|LBS said this was a bad idea - is it?||UncleMoe|
Aug 20, 2003 7:48 AM
|I'm 5'8", ride a 52 cm road bike that has 170 mm crank arms. I have two MTB's, both with 175 mm cranks. ON flats and on hills, I often feel like I am spinning out on the road bike. The pedalling circle simply feels too small.
I asked my LBS about putting 175mm cranks on the road bike and they said for my size and the bike size, 170 is best, and that it is normal to have larger cranks on the MTB's for better leverage.
I know it is mainly preference, but I'm looking for others opinions.
Also, this discussion came about because my middle chain ring is slightly bent. The bike is entry level, the cranks are stock "bianchi" cranks, rest of drive train is Sora (don't laugh I only communte on it). If I keep it as is and simply replace the middle chain ring, should I have any problems using a Shimano Ultegra middle chain ring?
|re: LBS said this was a bad idea - is it?||lemmy999|
Aug 20, 2003 8:00 AM
|I am 5' 11" and ride a 56cm Klein and it has 172.5mm crank arms and they feel fine for me. I am a newbie to road biking but have been mtn biking for nearly 10 years on the 175mm crank arms. Maybe you should comprimise with 172.5mm or get the bike shop to put on the 175 and ride it to see if you like it, surely they wouldn't mind your trying 2-3 different sizes.|
|re: LBS said this was a bad idea - is it?||biknben|
Aug 20, 2003 8:08 AM
|The LBS gave you solid advice. There are of course exceptions to the standards but at your height and frame size I'd say the LBS was right on.
It is also common for MTB cranks to be slightly longer.
Does shifting to a higher gear relieve the "spinning out" problem? Personally. I've never noticed a difference with my cranks. I used to run 175 on both types of bikes. Now I run 172.5 on the road and noticed no change.
The Ultegra chainring will work fine.
|re: LBS said this was a bad idea - is it?||Mike Prince|
Aug 20, 2003 8:10 AM
|They probably are saying this because of the 'formula' that manufacturers use. No problem changing things to suit your body proportions IMO. The only fear would be if the smaller bike has a lower BB, you could scrape a pedal while cornering.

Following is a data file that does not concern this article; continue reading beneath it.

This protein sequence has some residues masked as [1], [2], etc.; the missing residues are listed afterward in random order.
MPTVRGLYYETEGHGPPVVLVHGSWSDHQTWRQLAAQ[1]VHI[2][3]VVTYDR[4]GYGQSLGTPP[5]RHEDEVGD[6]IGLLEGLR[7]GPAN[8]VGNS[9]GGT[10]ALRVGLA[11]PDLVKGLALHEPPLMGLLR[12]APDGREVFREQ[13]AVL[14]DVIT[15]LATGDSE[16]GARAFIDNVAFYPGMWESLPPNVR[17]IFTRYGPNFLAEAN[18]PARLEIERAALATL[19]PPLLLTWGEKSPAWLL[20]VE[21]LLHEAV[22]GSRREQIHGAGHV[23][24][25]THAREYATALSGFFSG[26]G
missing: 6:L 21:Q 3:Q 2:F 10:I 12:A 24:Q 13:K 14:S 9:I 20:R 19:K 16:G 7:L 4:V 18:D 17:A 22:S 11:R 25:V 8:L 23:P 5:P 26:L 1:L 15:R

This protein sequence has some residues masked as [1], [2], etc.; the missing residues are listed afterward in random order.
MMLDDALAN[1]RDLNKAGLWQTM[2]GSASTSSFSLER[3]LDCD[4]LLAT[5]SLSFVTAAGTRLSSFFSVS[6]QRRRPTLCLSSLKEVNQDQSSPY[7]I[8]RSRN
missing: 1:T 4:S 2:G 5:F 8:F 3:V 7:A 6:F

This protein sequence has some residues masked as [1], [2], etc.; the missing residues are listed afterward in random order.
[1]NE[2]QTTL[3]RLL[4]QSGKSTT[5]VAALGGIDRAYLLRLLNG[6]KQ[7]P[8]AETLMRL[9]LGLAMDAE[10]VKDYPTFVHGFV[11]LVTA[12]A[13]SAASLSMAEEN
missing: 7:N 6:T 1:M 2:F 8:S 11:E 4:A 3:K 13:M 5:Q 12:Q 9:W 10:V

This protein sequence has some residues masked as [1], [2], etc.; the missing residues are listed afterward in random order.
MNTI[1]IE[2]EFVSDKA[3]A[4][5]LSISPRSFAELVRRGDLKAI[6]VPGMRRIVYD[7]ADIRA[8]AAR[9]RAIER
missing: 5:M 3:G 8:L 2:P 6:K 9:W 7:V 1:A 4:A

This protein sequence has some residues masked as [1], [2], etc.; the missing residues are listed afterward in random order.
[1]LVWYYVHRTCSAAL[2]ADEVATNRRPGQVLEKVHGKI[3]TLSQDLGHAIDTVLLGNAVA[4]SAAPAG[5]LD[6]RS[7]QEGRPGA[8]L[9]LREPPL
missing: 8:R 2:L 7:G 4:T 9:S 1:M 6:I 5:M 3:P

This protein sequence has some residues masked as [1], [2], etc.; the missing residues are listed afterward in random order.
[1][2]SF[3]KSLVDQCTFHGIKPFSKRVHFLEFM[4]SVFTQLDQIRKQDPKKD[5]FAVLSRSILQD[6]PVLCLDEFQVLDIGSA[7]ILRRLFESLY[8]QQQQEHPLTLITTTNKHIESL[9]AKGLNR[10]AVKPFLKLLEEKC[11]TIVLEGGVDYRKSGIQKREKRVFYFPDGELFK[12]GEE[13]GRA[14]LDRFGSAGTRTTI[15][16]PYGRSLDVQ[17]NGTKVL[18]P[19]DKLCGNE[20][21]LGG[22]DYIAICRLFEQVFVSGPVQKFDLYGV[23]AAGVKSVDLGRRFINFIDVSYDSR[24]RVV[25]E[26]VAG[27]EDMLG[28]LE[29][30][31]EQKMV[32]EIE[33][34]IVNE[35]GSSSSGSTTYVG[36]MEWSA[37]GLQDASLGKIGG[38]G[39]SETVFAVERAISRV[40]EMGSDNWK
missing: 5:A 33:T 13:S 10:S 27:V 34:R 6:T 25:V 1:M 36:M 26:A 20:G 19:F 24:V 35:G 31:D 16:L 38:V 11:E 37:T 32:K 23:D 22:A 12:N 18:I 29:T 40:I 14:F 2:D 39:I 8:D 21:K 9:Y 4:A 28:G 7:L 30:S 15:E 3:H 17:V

Personally, I wouldn't worry about it. My experience is that the advice at a bike shop is free for a reason. Hey wait a minute my advice is free too! Hmm....
|re: LBS said this was a bad idea - is it?||Spoke Wrench|
Aug 20, 2003 8:11 AM
|The only mechanical issue that I can see is that the longer cranks are going to be 1/4" closer to the street so you'll touch a pedal that much more easily in the corners.|
|I think that's good advice.||Zonic Man|
Aug 20, 2003 8:23 AM
|I'm about the same height, and it was recommended by 3 custom fitters that I stick with the same crank length (170).
Note this improves SPIN and CLEARANCE.
Form and function.
|give it time...||spluti|
Aug 20, 2003 8:54 AM
|the "spinning" will probably make you a better all around rider. Need a reference? Give it 1500 miles. More free advice.|
|re: LBS said this was a bad idea - is it?||maurizio|
Aug 20, 2003 8:54 AM
|For a 52cm bike, you're probably safe going to a 172.5. For that 'small' frame, 175 may be a bit extreme.
I don't think your body will suffer harm as much as the risk of scraping a pedal.
I've got a buddy that rides a 54 and he uses a 175 crank with no problems, but he's not doing any severe pedaling through corners either.
If you like to sit and power through hills, a longer crank will probably help you.
Having the same length as your MTN bike is not such a bad idea if your positioning is exactly the same as your road bike either.
If you have the extra hundred bucks, give it a shot. If it doesn't work out, you can always sell them here on the boards.
Aug 20, 2003 9:56 AM
|Two things may be a factor here: road clearance and toe overlap.|
|You guys are stoned||53T|
Aug 20, 2003 5:19 PM
|5 mm! Do you really think 5mm of extra toe overlap is going to be noticable? Do you really think 5mm of ground clearance is going to be noticable?
Even if it made a little difference, it's not worth the money.
|re: LBS said this was a bad idea - is it?||mapei boy|
Aug 20, 2003 10:04 AM
|I'm about your height and I wear the same size bike. With my road bike, I rode 170 cranks for years, but when I got a new bike in 2000 I went with 172.5. I greatly prefer the 172.5. That 1/4 inch does indeed make a leverage difference. I still use that older bike nearly everyday, too, so I'm constantly comparing the two crank lengths. My mountain bike, by the way, is a 175...which is wonderful for ratcheting yourself up a hill, but miserable for spinning.|